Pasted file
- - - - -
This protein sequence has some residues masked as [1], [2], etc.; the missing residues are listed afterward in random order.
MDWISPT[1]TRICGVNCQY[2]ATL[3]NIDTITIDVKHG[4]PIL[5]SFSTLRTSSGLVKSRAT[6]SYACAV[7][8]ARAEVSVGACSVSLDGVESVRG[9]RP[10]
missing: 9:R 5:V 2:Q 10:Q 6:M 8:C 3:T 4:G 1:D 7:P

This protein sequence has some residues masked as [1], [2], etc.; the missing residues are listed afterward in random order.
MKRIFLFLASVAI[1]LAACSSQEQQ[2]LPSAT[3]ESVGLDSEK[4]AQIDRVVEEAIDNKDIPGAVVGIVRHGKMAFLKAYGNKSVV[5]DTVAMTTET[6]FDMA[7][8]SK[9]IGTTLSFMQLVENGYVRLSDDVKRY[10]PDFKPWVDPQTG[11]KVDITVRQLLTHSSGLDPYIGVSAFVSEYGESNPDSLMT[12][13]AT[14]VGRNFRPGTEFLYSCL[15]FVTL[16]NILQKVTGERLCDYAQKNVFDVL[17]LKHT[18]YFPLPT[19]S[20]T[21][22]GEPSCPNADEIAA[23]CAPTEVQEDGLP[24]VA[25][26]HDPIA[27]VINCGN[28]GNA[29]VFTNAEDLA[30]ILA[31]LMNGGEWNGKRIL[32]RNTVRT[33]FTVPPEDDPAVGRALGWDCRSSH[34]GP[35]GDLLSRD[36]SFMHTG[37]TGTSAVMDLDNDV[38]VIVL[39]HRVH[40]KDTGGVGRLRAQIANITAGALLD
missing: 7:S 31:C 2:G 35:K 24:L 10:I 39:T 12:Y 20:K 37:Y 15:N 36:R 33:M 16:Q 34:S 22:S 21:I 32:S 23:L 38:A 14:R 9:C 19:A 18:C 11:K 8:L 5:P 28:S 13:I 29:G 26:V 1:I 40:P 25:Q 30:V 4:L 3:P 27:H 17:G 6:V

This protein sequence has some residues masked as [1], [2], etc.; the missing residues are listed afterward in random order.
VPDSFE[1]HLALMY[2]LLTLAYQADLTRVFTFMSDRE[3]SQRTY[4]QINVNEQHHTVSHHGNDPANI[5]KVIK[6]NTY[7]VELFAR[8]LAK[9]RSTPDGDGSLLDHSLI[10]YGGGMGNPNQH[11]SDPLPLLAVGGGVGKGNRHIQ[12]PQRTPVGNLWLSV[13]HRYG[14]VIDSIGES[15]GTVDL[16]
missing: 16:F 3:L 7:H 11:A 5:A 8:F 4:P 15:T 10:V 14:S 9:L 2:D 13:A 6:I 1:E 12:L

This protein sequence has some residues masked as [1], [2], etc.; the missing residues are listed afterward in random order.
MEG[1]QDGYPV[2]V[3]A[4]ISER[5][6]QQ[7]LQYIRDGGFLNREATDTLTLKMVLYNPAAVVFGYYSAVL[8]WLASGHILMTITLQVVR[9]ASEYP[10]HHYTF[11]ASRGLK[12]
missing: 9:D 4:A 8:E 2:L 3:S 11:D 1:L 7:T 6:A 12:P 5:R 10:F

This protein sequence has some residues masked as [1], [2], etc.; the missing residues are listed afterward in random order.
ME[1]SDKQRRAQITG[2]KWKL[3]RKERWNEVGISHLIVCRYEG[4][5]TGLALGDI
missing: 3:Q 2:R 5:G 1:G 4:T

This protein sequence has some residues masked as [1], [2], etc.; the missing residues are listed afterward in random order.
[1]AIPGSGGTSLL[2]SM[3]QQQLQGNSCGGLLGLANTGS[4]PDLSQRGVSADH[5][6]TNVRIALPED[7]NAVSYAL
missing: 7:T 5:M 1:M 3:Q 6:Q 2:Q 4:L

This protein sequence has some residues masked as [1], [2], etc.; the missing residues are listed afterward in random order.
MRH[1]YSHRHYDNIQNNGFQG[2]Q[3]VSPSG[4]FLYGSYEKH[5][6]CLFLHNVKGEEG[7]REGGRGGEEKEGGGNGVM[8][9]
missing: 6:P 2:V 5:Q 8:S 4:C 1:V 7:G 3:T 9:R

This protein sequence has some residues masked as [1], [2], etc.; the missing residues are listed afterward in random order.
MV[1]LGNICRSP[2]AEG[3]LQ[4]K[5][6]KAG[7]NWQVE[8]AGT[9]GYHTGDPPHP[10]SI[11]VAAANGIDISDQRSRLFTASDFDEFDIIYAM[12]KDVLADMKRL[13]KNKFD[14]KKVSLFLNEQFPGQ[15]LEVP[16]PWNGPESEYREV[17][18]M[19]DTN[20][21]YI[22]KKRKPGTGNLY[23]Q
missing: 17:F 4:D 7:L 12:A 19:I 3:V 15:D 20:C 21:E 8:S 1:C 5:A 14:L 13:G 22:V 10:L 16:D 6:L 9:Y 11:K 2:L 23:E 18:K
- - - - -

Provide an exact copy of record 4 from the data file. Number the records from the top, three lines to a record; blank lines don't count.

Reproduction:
This protein sequence has some residues masked as [1], [2], etc.; the missing residues are listed afterward in random order.
MEG[1]QDGYPV[2]V[3]A[4]ISER[5][6]QQ[7]LQYIRDGGFLNREATDTLTLKMVLYNPAAVVFGYYSAVL[8]WLASGHILMTITLQVVR[9]ASEYP[10]HHYTF[11]ASRGLK[12]
missing: 9:D 4:A 8:E 2:L 3:S 11:D 1:L 7:T 6:A 12:P 5:R 10:F